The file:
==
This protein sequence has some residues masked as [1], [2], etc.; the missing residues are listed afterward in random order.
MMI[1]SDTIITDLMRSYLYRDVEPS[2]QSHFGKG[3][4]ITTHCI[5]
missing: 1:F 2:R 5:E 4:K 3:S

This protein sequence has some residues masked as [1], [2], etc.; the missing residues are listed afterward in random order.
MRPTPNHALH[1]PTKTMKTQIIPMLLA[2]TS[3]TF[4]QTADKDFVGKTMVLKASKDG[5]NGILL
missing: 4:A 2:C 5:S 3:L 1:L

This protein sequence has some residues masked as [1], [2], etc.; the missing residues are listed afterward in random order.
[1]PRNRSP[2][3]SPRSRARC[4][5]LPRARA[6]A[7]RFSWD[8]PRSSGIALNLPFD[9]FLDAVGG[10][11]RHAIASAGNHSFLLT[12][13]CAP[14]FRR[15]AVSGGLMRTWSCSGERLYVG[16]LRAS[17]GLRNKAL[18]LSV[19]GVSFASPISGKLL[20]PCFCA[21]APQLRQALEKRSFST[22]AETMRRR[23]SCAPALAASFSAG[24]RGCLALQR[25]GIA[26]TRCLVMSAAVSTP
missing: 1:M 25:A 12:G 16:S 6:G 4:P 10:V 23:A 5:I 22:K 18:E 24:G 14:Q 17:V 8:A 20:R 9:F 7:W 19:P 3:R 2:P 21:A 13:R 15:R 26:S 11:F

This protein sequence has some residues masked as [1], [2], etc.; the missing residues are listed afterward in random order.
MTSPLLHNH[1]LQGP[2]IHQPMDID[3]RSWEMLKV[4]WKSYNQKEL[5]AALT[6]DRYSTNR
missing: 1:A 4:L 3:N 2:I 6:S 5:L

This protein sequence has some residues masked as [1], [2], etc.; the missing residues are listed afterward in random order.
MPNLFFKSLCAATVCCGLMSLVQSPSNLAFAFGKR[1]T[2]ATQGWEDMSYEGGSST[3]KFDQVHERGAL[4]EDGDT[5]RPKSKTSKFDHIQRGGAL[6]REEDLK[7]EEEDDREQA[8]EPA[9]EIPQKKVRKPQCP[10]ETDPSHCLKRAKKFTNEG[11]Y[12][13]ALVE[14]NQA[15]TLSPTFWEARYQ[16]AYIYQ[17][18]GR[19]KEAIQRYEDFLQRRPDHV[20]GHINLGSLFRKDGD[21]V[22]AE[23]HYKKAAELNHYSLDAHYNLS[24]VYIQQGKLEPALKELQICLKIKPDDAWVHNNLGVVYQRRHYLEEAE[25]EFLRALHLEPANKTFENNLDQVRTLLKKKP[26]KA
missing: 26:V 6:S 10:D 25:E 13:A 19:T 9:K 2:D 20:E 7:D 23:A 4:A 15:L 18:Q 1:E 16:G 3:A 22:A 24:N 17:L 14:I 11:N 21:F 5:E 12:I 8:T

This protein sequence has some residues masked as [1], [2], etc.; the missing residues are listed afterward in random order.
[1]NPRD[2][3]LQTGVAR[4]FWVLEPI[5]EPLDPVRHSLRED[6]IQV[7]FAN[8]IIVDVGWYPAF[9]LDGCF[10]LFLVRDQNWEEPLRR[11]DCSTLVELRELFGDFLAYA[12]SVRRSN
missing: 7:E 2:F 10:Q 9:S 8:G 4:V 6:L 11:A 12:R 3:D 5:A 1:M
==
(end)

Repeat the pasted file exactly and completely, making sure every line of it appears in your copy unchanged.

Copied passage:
This protein sequence has some residues masked as [1], [2], etc.; the missing residues are listed afterward in random order.
MMI[1]SDTIITDLMRSYLYRDVEPS[2]QSHFGKG[3][4]ITTHCI[5]
missing: 1:F 2:R 5:E 4:K 3:S

This protein sequence has some residues masked as [1], [2], etc.; the missing residues are listed afterward in random order.
MRPTPNHALH[1]PTKTMKTQIIPMLLA[2]TS[3]TF[4]QTADKDFVGKTMVLKASKDG[5]NGILL
missing: 4:A 2:C 5:S 3:L 1:L

This protein sequence has some residues masked as [1], [2], etc.; the missing residues are listed afterward in random order.
[1]PRNRSP[2][3]SPRSRARC[4][5]LPRARA[6]A[7]RFSWD[8]PRSSGIALNLPFD[9]FLDAVGG[10][11]RHAIASAGNHSFLLT[12][13]CAP[14]FRR[15]AVSGGLMRTWSCSGERLYVG[16]LRAS[17]GLRNKAL[18]LSV[19]GVSFASPISGKLL[20]PCFCA[21]APQLRQALEKRSFST[22]AETMRRR[23]SCAPALAASFSAG[24]RGCLALQR[25]GIA[26]TRCLVMSAAVSTP
missing: 1:M 25:A 12:G 16:S 6:G 4:P 10:V 23:A 5:I 22:K 18:E 24:G 14:Q 17:V 8:A 20:R 9:F 7:W 19:P 3:R 2:P 21:A 13:R 15:R 26:S 11:F

This protein sequence has some residues masked as [1], [2], etc.; the missing residues are listed afterward in random order.
MTSPLLHNH[1]LQGP[2]IHQPMDID[3]RSWEMLKV[4]WKSYNQKEL[5]AALT[6]DRYSTNR
missing: 1:A 4:L 3:N 2:I 6:S 5:L

This protein sequence has some residues masked as [1], [2], etc.; the missing residues are listed afterward in random order.
MPNLFFKSLCAATVCCGLMSLVQSPSNLAFAFGKR[1]T[2]ATQGWEDMSYEGGSST[3]KFDQVHERGAL[4]EDGDT[5]RPKSKTSKFDHIQRGGAL[6]REEDLK[7]EEEDDREQA[8]EPA[9]EIPQKKVRKPQCP[10]ETDPSHCLKRAKKFTNEG[11]Y[12][13]ALVE[14]NQA[15]TLSPTFWEARYQ[16]AYIYQ[17][18]GR[19]KEAIQRYEDFLQRRPDHV[20]GHINLGSLFRKDGD[21]V[22]AE[23]HYKKAAELNHYSLDAHYNLS[24]VYIQQGKLEPALKELQICLKIKPDDAWVHNNLGVVYQRRHYLEEAE[25]EFLRALHLEPANKTFENNLDQVRTLLKKKP[26]KA
missing: 26:V 6:S 10:D 25:E 13:A 19:T 9:K 2:D 20:E 7:D 23:A 4:A 15:L 18:Q 1:E 16:G 3:A 22:A 24:N 17:L 14:I 11:N 21:F 5:E 12:I 8:T

This protein sequence has some residues masked as [1], [2], etc.; the missing residues are listed afterward in random order.
[1]NPRD[2][3]LQTGVAR[4]FWVLEPI[5]EPLDPVRHSLRED[6]IQV[7]FAN[8]IIVDVGWYPAF[9]LDGCF[10]LFLVRDQNWEEPLRR[11]DCSTLVELRELFGDFLAYA[12]SVRRSN
missing: 7:E 2:F 10:Q 9:S 8:G 4:V 6:L 11:A 12:R 3:D 5:A 1:M